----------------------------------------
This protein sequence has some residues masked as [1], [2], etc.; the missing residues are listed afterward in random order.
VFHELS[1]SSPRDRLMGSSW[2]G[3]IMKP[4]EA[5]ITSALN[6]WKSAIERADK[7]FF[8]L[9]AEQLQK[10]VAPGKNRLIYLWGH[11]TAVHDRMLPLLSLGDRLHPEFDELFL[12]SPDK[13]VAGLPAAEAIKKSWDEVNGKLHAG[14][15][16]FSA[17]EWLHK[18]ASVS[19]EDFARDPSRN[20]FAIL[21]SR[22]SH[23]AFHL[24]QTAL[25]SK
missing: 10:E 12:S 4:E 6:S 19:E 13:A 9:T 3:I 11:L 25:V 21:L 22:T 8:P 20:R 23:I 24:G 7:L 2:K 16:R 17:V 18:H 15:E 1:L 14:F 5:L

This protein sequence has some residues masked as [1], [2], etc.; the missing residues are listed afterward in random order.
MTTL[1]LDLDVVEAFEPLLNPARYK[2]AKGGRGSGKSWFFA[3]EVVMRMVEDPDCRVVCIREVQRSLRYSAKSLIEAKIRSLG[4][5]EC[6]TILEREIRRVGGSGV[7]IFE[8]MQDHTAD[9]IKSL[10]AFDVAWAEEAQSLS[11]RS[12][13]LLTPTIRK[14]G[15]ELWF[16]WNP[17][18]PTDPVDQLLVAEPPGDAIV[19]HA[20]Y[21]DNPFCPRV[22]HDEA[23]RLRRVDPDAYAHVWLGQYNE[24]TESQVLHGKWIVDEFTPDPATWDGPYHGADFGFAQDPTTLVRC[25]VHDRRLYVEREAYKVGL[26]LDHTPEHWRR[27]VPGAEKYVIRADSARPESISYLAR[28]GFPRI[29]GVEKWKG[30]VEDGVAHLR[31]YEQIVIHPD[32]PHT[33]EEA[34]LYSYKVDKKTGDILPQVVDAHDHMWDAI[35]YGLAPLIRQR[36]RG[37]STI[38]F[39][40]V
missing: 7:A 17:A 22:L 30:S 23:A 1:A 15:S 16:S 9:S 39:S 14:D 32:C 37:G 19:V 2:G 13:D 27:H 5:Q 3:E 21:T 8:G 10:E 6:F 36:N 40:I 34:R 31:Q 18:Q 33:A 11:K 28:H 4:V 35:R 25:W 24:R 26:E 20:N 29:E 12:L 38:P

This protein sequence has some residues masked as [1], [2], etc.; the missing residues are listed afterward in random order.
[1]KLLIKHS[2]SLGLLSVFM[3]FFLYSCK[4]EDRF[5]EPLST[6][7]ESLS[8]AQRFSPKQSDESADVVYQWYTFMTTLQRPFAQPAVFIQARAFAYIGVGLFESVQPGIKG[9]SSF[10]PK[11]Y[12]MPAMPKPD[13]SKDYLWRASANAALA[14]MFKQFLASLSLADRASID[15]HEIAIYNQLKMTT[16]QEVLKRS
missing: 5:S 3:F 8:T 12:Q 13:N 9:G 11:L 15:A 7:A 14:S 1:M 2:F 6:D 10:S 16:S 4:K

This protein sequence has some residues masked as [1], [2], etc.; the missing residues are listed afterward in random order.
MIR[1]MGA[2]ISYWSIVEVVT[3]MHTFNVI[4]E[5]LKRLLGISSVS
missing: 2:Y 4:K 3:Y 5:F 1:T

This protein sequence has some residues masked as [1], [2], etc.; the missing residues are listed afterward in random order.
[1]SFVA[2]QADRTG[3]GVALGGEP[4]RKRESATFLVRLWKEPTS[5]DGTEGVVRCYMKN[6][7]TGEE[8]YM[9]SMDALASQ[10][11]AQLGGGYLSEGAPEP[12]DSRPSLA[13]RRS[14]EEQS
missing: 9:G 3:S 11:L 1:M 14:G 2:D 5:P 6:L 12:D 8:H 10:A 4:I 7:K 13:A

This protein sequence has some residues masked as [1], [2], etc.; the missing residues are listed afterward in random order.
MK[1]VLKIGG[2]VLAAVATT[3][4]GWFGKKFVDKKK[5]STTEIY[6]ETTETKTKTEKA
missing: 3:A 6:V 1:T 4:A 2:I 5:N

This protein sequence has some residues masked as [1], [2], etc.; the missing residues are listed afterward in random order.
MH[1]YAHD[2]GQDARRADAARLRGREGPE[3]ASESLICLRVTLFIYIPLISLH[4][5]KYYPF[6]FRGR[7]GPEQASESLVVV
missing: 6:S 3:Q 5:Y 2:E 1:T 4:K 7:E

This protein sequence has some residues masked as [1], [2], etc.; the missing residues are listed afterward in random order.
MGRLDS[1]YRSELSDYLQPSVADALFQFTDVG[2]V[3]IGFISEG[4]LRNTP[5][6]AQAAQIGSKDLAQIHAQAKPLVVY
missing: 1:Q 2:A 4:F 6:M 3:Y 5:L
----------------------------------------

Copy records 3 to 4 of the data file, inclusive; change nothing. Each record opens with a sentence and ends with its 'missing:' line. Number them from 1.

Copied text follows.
This protein sequence has some residues masked as [1], [2], etc.; the missing residues are listed afterward in random order.
[1]KLLIKHS[2]SLGLLSVFM[3]FFLYSCK[4]EDRF[5]EPLST[6][7]ESLS[8]AQRFSPKQSDESADVVYQWYTFMTTLQRPFAQPAVFIQARAFAYIGVGLFESVQPGIKG[9]SSF[10]PK[11]Y[12]MPAMPKPD[13]SKDYLWRASANAALA[14]MFKQFLASLSLADRASID[15]HEIAIYNQLKMTT[16]QEVLKRS
missing: 5:S 3:F 8:T 12:Q 13:N 9:G 11:L 15:A 7:A 14:S 1:M 2:F 6:D 10:S 16:S 4:K

This protein sequence has some residues masked as [1], [2], etc.; the missing residues are listed afterward in random order.
MIR[1]MGA[2]ISYWSIVEVVT[3]MHTFNVI[4]E[5]LKRLLGISSVS
missing: 2:Y 4:K 3:Y 5:F 1:T